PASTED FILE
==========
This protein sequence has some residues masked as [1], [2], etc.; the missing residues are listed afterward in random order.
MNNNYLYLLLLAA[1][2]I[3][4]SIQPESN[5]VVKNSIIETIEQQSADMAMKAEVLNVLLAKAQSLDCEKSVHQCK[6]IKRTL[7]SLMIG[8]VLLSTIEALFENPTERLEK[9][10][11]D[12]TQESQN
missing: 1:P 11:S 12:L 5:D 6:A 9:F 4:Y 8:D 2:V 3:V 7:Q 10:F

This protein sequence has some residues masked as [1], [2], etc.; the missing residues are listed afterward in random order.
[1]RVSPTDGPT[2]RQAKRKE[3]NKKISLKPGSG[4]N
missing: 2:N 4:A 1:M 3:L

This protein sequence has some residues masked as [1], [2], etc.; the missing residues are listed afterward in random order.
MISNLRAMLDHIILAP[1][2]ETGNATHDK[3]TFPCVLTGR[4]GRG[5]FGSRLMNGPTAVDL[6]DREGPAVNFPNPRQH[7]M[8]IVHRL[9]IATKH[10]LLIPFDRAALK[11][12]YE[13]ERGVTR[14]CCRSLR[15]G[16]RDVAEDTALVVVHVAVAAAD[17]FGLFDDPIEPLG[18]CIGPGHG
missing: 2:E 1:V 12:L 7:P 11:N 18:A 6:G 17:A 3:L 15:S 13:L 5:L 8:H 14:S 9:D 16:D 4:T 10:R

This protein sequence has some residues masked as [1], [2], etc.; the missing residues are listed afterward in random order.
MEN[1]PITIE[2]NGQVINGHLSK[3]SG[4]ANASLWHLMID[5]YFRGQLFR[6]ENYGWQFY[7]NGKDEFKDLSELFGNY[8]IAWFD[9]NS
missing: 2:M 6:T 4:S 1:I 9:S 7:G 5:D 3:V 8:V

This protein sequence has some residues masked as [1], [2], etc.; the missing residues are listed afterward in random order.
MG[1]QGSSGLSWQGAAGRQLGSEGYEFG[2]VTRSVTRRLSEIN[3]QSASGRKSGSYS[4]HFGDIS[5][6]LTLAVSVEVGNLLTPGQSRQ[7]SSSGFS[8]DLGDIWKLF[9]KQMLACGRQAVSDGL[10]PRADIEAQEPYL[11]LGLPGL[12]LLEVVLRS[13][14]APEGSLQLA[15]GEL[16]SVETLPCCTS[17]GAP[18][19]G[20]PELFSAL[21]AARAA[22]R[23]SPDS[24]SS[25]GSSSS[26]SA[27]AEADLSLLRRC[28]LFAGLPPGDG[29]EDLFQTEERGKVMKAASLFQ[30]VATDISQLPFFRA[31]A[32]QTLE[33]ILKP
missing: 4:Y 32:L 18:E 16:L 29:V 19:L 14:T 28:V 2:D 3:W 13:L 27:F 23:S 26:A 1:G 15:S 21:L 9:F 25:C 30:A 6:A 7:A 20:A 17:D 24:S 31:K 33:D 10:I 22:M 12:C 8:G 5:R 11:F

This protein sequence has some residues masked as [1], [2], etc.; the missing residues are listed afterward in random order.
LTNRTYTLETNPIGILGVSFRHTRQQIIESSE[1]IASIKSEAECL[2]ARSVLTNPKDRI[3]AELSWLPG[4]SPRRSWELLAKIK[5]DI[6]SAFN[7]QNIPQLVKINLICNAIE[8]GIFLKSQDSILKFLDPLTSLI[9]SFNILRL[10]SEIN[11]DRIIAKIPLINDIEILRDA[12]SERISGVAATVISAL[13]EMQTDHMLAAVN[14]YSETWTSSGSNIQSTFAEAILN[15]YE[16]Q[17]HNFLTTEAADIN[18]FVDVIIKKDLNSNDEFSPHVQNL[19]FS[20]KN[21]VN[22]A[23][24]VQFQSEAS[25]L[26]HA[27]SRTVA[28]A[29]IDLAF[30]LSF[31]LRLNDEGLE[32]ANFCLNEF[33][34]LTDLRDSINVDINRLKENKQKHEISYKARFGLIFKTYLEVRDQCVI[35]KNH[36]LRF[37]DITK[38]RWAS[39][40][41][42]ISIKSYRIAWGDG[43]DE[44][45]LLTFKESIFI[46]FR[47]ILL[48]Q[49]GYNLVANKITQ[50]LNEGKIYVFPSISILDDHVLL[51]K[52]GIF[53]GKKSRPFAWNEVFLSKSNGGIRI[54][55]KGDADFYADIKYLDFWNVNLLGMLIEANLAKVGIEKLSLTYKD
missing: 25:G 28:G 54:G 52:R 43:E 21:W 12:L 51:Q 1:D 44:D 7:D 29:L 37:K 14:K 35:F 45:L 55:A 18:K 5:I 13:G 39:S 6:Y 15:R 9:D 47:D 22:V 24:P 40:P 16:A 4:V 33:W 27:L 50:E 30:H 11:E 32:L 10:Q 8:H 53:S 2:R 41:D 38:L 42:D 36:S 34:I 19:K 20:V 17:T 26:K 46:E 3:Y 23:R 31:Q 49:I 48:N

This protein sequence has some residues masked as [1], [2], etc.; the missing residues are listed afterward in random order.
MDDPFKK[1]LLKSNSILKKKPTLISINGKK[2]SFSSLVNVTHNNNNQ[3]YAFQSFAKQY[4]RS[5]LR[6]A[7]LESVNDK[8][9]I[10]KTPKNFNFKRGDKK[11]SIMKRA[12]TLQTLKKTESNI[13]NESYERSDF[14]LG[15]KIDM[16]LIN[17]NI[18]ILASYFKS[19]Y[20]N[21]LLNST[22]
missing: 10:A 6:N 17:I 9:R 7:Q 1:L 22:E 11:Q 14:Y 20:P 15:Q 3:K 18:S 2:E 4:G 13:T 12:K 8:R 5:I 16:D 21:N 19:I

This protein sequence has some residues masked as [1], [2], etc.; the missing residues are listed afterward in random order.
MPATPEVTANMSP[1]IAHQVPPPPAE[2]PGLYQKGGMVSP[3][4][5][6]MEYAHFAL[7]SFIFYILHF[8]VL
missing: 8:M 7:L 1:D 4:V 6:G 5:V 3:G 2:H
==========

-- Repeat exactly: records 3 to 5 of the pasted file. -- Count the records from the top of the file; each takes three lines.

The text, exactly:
This protein sequence has some residues masked as [1], [2], etc.; the missing residues are listed afterward in random order.
MISNLRAMLDHIILAP[1][2]ETGNATHDK[3]TFPCVLTGR[4]GRG[5]FGSRLMNGPTAVDL[6]DREGPAVNFPNPRQH[7]M[8]IVHRL[9]IATKH[10]LLIPFDRAALK[11][12]YE[13]ERGVTR[14]CCRSLR[15]G[16]RDVAEDTALVVVHVAVAAAD[17]FGLFDDPIEPLG[18]CIGPGHG
missing: 2:E 1:V 12:L 7:P 11:N 18:A 6:G 17:A 3:L 15:S 13:L 5:L 8:H 14:S 9:D 16:D 4:T 10:R

This protein sequence has some residues masked as [1], [2], etc.; the missing residues are listed afterward in random order.
MEN[1]PITIE[2]NGQVINGHLSK[3]SG[4]ANASLWHLMID[5]YFRGQLFR[6]ENYGWQFY[7]NGKDEFKDLSELFGNY[8]IAWFD[9]NS
missing: 2:M 6:T 4:S 1:I 9:S 7:G 5:D 3:V 8:V

This protein sequence has some residues masked as [1], [2], etc.; the missing residues are listed afterward in random order.
MG[1]QGSSGLSWQGAAGRQLGSEGYEFG[2]VTRSVTRRLSEIN[3]QSASGRKSGSYS[4]HFGDIS[5][6]LTLAVSVEVGNLLTPGQSRQ[7]SSSGFS[8]DLGDIWKLF[9]KQMLACGRQAVSDGL[10]PRADIEAQEPYL[11]LGLPGL[12]LLEVVLRS[13][14]APEGSLQLA[15]GEL[16]SVETLPCCTS[17]GAP[18][19]G[20]PELFSAL[21]AARAA[22]R[23]SPDS[24]SS[25]GSSSS[26]SA[27]AEADLSLLRRC[28]LFAGLPPGDG[29]EDLFQTEERGKVMKAASLFQ[30]VATDISQLPFFRA[31]A[32]QTLE[33]ILKP
missing: 4:Y 32:L 18:E 16:L 29:V 19:L 14:T 28:V 2:D 3:W 13:L 27:F 23:S 26:A 1:G 15:S 21:L 9:F 25:C 30:A 6:A 7:A 20:A 17:D 24:S 31:K 33:D 10:I 22:M 12:C 8:G 5:R 11:F